“I start out with how I want them to be positioned and then it just sort of takes on a life of its own. I just have a general idea of how I want their demeanour to be, and I just let it flow – I don’t plan anything.”
I ask Lulwa what her thoughts are on how there is a prevalent majority of female artists exhibiting at this year’s fair, and what this signifies for Bahrain and its cultural sector. She replies: “we’re a pearling community here and men used to go for months on end to pearl dive and so society was controlled by the women. So that empowered them to be equal, a long time ago.”
Lulwa Al Khalifa has exhibited internationally, including at the Victoria & Albert Museum and Saatchi Gallery in London.
The highlight of the galleries section of the fair was undeniably booth B03 by Cace, the College of Arts and Creative Entreprises at Zayed University, which featured engaging works by four young female graduates of the college that explore the role of for the Gulf’s creative economy and cultural identity.
Amongst these is Emirati born Afra Al Dhaheri, who grew up in Abu Dhabi until she left to complete an MFA in painting at the Rhode Island School of Design, and now teaches painting at Zayed University. In direct contrast to the paintings by Lulwa Al Khalifa, Afra’s works are all about the process, more so than the finished result. Her work Untitled was created over a period of three weeks during her time in the US and consists of hand-woven cotton fabric with cement markings on it. She wove the material to cover the entire surface area of her studio, and altered each stitch in the delicate cheesecloth-like fabric by hand. By intentionally making the process laborious for herself, she prolongs her experience with her childhood memories of buildings that have now ceased to exist. The fragility of the fabric is emphasized by the weight of the cement clinging to it, although she is quick to point out that “everyone associates cement as this resilient solid substance but it can be fragile too”.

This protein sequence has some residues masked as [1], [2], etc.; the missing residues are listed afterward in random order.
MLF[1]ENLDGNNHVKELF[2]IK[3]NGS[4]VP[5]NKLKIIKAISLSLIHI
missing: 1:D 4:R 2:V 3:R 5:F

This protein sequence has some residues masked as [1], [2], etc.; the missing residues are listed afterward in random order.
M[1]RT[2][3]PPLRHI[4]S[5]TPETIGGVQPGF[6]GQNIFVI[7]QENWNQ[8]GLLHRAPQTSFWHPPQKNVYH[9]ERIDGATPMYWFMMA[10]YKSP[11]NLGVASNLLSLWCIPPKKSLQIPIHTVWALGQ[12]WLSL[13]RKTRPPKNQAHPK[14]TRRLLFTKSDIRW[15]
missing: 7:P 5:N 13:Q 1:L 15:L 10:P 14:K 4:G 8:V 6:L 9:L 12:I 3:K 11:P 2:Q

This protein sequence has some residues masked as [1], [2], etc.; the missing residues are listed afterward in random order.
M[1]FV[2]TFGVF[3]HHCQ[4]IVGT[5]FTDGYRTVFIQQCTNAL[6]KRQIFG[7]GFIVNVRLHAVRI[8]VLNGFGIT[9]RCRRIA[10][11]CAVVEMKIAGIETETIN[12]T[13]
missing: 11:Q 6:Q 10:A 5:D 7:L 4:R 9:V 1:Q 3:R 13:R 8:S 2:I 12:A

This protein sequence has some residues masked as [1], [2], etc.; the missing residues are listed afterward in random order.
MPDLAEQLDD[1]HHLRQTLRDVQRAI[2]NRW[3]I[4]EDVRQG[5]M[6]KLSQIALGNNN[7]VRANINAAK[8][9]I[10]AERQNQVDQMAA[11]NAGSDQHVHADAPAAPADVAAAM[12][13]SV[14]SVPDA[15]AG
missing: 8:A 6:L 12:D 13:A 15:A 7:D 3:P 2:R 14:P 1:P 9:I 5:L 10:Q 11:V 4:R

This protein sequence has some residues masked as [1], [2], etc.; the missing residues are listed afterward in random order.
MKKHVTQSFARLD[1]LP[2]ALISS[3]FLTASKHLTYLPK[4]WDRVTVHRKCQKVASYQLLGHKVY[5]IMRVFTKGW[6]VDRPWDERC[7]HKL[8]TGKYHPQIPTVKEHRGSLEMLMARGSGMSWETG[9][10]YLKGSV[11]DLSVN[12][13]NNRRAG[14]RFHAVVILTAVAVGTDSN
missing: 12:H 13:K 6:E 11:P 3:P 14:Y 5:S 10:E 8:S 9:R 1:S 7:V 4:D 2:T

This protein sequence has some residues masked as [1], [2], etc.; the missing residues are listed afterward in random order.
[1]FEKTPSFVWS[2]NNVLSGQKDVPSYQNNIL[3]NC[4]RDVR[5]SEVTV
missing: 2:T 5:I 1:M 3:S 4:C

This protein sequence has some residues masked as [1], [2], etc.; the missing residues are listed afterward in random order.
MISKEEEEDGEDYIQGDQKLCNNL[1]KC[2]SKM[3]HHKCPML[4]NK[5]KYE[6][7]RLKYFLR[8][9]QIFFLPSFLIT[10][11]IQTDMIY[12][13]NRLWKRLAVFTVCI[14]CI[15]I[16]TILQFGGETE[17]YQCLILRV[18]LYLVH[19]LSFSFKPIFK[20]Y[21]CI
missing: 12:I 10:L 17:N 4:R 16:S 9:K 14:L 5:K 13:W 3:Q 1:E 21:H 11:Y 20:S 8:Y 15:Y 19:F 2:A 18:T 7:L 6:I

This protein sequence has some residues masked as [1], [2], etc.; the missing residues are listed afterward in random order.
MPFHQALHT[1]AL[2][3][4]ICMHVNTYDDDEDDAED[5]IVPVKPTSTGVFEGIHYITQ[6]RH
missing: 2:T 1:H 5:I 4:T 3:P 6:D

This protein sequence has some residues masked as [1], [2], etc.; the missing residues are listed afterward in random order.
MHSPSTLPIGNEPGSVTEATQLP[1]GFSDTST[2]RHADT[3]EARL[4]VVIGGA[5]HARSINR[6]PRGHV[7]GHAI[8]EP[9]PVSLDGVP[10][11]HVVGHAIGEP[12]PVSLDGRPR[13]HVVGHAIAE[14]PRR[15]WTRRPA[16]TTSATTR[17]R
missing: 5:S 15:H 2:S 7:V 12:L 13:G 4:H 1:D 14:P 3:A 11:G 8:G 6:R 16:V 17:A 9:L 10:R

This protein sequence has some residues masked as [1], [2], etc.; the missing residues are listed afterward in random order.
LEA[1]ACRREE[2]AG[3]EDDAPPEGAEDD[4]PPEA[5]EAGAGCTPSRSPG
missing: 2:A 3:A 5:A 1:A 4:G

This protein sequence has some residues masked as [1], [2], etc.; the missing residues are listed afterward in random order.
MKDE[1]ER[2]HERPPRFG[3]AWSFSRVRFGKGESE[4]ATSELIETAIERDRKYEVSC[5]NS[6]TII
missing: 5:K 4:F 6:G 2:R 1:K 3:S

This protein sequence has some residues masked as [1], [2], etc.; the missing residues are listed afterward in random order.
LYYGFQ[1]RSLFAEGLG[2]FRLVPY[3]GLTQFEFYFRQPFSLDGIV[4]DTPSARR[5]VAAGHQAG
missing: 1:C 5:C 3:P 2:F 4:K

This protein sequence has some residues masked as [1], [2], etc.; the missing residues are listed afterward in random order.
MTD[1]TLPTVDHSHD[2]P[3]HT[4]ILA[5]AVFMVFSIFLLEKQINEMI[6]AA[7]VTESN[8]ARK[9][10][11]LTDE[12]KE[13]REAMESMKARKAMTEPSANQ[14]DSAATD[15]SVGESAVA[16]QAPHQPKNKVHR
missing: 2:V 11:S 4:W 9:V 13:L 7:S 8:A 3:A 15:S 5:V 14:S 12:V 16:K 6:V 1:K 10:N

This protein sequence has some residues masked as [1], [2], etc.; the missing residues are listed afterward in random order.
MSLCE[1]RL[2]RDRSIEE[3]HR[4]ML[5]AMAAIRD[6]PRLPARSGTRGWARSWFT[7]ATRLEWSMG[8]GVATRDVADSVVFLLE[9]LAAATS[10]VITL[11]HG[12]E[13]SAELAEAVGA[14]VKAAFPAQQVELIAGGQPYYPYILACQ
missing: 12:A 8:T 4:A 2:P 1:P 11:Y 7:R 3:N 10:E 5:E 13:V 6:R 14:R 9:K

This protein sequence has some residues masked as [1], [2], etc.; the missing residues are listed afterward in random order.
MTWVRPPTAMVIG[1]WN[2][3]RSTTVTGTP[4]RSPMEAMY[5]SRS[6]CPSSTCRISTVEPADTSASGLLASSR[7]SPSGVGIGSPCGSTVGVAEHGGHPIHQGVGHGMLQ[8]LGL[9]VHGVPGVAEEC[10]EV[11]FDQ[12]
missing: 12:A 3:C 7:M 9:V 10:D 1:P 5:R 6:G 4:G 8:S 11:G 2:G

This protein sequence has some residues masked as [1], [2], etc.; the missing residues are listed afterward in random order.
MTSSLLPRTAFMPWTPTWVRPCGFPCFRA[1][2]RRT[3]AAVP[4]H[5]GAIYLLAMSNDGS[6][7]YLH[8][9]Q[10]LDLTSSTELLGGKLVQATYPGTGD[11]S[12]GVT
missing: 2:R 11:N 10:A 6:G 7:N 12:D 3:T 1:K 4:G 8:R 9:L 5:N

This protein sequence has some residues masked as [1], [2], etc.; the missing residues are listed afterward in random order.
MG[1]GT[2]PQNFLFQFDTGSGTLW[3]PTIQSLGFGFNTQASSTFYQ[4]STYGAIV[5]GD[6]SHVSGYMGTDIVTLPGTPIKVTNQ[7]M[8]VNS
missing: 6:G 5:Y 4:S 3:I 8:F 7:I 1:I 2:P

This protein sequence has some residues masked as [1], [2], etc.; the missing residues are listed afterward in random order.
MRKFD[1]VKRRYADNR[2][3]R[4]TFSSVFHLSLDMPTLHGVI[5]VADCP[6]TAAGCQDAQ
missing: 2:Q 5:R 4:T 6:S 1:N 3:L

Afra Al Dhaheri
Her second piece, “Between the Collective Memory and the Documented #1” further examines loss of childhood memories as a result of city expansion, questioning what it means for something to be old vs new. She has printed photographs of a local hospital building in her native Abu Dhabi prior to its demolition over and over again without topping up the ink, until the image has all but faded. The threading adds a final textured layer to the work, referencing an older generation’s way of passing time. These buildings then live on in the collective memory.